Tag Archives: stars

Love among the stars

So I heard it was a special day today – February 14. I haven’t really caught on to that whole thing, but I do have a brand new excerpt from my upcoming release to share! Yay. 🙂 Planning to set it loose on the world sometime in April.

Meet Timon and Samiel, everyone. 🙂

“Yes, what?”

Samiel jumped. He’d forgotten he was holding a phone. “Oh. Yes, hello, this is Doctor Hammond,” he said, the title almost tripping him up. “I’m calling from the university of –”

“You want me to vouch for Timon? He’s benefic. Oh, and this is D.I. Mannerley if you’re wondering. I’ll be there in twenty minutes. My guys are in the elevator.”

“The police are already here?”

“Yeah, we’ve got a team on every corner today. Saturn retrograde and all, you know?”

But Samiel didn’t know. Saturn retrograde? His forecast hadn’t shown anything of the sort. He’d heard something on the news about a week of overtime for the police, but he’d written it off as disinformation leaked from some hack company.

“Get your hands off me,” Timon barked.

“I’ll call security,” Feona yelled back, and Samiel put the phone to his chest.

“Feona! Feona, he’s benefic.”

“What?” She turned a forbidding scowl his way.

“He’s with the police.”

She scoffed. “The police? He’s a blanky, Samiel.”

“Don’t–” Samiel stopped, uncertain. Should he really tell Feona off in front of all her colleagues just because of one stupid insult? It would set an example, but it really wasn’t fair. She was just shaken up.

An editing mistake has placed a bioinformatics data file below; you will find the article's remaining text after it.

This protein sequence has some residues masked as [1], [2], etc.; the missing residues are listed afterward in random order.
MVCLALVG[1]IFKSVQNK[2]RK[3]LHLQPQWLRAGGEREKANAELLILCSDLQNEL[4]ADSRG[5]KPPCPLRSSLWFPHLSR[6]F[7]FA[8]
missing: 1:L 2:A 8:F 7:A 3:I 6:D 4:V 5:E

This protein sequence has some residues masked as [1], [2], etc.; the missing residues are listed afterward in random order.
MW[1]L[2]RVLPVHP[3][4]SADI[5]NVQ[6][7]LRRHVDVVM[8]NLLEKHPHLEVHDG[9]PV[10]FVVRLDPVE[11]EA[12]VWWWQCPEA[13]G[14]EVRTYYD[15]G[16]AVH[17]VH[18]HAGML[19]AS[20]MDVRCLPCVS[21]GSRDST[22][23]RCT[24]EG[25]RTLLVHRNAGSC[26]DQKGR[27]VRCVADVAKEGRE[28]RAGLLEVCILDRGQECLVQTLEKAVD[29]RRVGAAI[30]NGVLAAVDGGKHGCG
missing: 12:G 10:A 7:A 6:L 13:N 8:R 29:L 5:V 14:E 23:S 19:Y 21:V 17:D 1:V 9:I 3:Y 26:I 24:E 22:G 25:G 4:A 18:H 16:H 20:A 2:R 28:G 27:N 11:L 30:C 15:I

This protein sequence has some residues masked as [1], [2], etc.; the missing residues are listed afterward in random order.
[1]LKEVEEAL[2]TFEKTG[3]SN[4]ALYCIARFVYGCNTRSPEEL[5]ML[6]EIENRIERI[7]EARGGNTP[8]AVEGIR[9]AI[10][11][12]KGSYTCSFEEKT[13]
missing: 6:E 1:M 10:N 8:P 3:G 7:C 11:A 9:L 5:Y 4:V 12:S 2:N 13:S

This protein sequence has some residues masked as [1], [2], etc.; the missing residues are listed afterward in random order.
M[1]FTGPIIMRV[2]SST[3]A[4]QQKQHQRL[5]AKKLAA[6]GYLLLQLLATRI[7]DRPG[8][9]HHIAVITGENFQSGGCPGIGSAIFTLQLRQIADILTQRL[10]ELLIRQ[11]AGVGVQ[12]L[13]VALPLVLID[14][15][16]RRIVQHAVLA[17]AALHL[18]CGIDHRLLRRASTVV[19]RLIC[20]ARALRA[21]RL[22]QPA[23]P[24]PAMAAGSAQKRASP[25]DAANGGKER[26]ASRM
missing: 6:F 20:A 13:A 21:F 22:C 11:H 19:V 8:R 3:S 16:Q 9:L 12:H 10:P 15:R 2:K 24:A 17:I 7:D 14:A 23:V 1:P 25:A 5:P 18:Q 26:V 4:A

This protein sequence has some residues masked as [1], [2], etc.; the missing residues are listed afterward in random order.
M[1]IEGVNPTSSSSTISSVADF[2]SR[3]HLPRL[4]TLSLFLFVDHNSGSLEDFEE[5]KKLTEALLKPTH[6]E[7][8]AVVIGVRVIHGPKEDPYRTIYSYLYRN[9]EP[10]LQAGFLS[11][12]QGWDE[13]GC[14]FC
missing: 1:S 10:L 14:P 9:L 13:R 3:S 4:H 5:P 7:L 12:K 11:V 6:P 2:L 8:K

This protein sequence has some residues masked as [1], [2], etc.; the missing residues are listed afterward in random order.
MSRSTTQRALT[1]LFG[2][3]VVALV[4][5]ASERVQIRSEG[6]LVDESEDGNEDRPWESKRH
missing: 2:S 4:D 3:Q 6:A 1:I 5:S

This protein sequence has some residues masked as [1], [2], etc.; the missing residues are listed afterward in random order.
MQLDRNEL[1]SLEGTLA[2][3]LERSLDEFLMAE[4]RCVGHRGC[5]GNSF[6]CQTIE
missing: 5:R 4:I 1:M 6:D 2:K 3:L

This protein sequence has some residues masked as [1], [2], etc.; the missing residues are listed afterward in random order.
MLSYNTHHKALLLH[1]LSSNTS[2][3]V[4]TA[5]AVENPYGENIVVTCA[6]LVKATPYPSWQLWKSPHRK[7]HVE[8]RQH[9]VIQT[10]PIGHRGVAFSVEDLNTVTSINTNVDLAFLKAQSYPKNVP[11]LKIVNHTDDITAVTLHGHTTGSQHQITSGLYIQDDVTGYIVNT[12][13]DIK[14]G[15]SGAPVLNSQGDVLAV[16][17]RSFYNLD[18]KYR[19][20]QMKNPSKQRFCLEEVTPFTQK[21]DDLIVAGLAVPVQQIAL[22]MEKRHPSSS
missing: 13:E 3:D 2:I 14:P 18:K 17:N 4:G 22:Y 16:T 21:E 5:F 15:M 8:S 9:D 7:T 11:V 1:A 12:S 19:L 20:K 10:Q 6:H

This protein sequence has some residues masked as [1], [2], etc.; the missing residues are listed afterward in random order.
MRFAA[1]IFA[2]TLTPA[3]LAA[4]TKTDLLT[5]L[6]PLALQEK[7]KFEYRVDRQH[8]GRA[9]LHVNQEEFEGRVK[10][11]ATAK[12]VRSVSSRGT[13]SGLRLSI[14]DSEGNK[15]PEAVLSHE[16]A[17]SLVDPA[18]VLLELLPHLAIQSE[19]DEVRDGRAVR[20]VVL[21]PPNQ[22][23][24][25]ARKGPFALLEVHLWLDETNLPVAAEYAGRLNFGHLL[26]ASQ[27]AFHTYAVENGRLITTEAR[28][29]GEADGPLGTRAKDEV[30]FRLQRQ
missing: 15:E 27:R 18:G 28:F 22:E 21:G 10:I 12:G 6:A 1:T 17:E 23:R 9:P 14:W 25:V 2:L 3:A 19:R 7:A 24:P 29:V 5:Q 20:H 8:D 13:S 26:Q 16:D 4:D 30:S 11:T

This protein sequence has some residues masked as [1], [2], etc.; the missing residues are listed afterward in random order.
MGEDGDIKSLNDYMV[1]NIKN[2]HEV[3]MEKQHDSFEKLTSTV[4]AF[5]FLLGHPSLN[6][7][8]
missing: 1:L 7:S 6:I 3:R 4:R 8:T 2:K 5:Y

But even shaken up, people shouldn’t use words like that.

“Wait a minute.” He put the phone back to his ear. “Are you still there?”

“Huh? Yeah… hey Garett, you can go start the car, I’ll join you in a minute. Yes, what?”

“This Timon… what does he do?”

“Oh, he’s a scopiler. Strictly on a freelance basis, you understand, but we really can’t afford not to use his services. He’s the best.”

“Oh…” Samiel glanced at Timon. A scopiler? That rare breed of people who could intuitively deduce a perpetrator’s chart based on the crime, the forecast for the day, and the chart of the victim. His gaze snagged in the aura of professionalism, of confidence that was so incongruous in an Azod, and for a moment, he seemed to float above the scene. Nothing could touch him: not the pale corpse, not the hubbub, not Timon’s sullen good looks.

And then he was back in his body, and D.I. Mannerley was asking if there was anything else he wanted to know before she went down to the bleedin’ garage.

“Uh… no.” He rubbed his forehead. “Thank you, D.I. Mannerley.”

He hung up, just to be grabbed by a rough hand and pulled away from the doorway. “We’ll take it from here.”

Two policemen barged past him and started ordering people to leave. Inside the office, Timon was squatting by Professor Wright’s lifeless body, lifting a manila folder with a pencil, but he straightened up to accept a pair of gloves.